Value Added Content of Trade
International trade has become increasingly fragmented, as different stages of production are now regularly performed in different countries. As inputs cross borders multiple times, their value is carried forward from one production stage to another. Within a supply chain, each producer purchases inputs and then adds value, which is passed on to the next stage of production. Trade in intermediate inputs accounts for as much as two thirds of international trade, according to a paper by Robert C. Johnson and Guillermo Noguera.
However, the flows of goods and services within these global production chains are not always reflected in conventional measures of international trade. Standard measures of bilateral trade balances are based on gross trade. Current trade statistics are measured in gross terms and include both “intermediate” and “final” products, they “double count”, as they record the value of intermediate inputs several times as they cross international borders along the value chain. Trade statistics are also becoming increasingly less reliable in measuring the value contributed by each economy. As a result new measures and methods have been proposed to measure the actual (domestic) value added contribution of each economy. One of the recent developments to improve trade statistics is the introduction of the concept of Trade in Valued Added (TiVA), which could properly measure exports of an economy.
In most economies, around one-third of intermediate imports are destined for the export market, according to the WTO. Country A exports $100 of goods, produced entirely within A, to country B that further processes them before exporting them to C where they are consumed. B adds value of $10 to the goods and so exports $110 to C. Conventional measures of trade show total global exports and imports of $210 but only $110 of value-added has been generated in their production. Conventional measures also show that C has a trade deficit of $110 with B, and no trade at all with A, despite the fact that A is the chief beneficiary of C’s consumption. If instead we track ows in value-added, C’s trade deficit with B reduces to $10 and it now runs a deficit of $100 with A.
Global Value Chains (GVCs) is a phenomenon where the making of a product is spread across countries, regions and continents benefiting from comparative local cost advantages to become globally competitive. The development of GVCs has been mainly driven by multinational companies in their pursuit of competitive advantage and profits. By carrying out specific parts of the production process in certain countries, costs are minimized through economies of scale as well as specialization in addition to local cost advantages. According to a paper by The Asia-Pacific Research, 80 percent of gross exports are currently linked to international production networks of transnational companies.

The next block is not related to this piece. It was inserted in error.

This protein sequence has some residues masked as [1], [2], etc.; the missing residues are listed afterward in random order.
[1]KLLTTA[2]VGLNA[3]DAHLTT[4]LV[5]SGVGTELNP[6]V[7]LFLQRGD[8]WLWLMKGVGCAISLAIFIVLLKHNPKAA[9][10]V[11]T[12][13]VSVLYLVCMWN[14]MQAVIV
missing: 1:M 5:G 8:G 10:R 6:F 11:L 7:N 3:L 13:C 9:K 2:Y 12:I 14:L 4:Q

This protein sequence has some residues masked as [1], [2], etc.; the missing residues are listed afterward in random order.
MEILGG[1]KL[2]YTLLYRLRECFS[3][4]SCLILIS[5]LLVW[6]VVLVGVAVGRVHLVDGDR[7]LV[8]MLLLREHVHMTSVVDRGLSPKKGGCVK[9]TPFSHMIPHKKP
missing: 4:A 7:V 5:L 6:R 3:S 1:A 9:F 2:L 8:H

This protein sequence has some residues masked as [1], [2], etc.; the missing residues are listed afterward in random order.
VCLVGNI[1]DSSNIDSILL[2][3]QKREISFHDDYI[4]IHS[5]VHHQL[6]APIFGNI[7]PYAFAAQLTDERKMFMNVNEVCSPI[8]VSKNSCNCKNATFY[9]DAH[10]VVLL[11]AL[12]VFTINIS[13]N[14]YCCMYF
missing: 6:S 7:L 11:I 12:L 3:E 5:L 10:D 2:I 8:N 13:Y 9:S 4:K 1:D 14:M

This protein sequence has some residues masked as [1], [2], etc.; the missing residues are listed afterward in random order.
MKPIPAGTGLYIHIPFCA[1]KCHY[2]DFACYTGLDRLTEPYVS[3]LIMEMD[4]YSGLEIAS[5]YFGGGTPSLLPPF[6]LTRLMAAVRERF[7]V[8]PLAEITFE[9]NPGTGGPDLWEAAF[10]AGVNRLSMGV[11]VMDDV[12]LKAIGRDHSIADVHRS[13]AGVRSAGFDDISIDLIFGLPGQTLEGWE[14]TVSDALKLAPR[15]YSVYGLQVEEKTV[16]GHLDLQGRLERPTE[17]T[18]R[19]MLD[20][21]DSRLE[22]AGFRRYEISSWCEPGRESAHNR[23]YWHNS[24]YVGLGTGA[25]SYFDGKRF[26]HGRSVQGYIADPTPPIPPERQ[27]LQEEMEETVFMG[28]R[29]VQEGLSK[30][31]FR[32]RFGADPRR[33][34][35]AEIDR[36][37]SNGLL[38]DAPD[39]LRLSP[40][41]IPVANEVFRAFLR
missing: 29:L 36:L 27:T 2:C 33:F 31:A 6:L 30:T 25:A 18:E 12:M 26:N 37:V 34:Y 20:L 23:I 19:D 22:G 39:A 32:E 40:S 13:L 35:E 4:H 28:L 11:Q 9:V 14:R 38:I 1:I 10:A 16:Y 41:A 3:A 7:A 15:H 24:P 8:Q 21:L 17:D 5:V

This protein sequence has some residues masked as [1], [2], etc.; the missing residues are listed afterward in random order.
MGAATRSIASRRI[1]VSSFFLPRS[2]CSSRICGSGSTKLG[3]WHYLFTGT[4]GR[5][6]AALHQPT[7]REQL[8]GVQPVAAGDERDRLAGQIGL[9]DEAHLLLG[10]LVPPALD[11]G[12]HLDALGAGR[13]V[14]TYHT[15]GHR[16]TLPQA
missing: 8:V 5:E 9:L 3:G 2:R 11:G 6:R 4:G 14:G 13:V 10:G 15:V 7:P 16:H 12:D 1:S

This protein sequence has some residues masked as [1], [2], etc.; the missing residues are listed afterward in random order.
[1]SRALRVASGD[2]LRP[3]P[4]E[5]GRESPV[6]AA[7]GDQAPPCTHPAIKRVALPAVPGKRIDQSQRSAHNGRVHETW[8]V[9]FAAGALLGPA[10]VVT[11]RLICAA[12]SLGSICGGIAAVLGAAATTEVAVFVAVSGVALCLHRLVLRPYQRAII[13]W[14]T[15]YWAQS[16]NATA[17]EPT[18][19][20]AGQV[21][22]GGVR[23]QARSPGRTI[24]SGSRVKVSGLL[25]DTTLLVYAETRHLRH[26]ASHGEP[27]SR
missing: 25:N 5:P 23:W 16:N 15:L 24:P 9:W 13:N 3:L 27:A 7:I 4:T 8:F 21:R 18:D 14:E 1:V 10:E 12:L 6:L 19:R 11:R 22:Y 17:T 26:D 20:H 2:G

Adjusting the trade balance to account for the value-added content of exports cuts the US trade deficit with China in half, to about 1 percent of GDP. This is broadly equivalent to the US trade deficit with the European Union. The OECD estimates that about one-third of the content of Chinese exports is foreign, compared with just 15 percent of US exports. Although China has been trying to increase its domestic consumption and move up the value-added chain, the latest data suggests that even in key growth markets—computer equipment, electronics, and electrical machinery—the foreign content of goods assembled and re- exported from China is still roughly 50 percent.
For example, Apple (NASDAQ:AAPL) iPhone is an American product, it’s assembled in China and all iPhones, and are counted as China’s exports to U.S. According to the study called Capturing Value in Global Networks, it is a common misconception that China, where the iPhone is assembled, receives a large share of money paid for electronics goods. That is not true of any name-brand products from U.S. firms. The biggest beneficiaries in the iPad and iPhone supply chains are Korean companies such as LG and Samsung, who provide the display and memory chips, and whose gross profits account for 5% and 7%, respectively, of the sales price for the iPhone and iPad.
The iPhone and iPad are assembled in mainland China factories owned by Foxconn, a Taiwan-based firm. Many components, such as batteries and touchscreens, receive their final processing in China in factories owned by foreign firms. Researchers estimate that only $10 or less in direct labor wages that go into an iPhone or iPad is paid to China workers. So while each unit sold in the U.S. adds from $229 to $275 to the U.S.-China trade deficit, the The value added in China is around $10. If all iPhones were assembled in the US then US export figures would rise by the same amount that China’s do now.
Today, a car’s engine might be made in one country and the leather for car seats in another. The car might be assembled in a third country, depending on what each location does best. Take the example of a “Mexican” automobile exported to the United States. In the export statistics used to construct traditional trade balance measures, Mexico is assigned the full value of any car assembled south of the border that is sent to the United States. Not included in those statistics is that under the hood of that Mexican car there are engines, seats, and software that were made by US workers on US soil in US factories that had been exported to Mexico for final assembly. Indeed, when taking these factors into consideration, the corrected “value-added” measure of the US bilateral trade deficit with Mexico is only half as large as the numbers to which US politicians refer.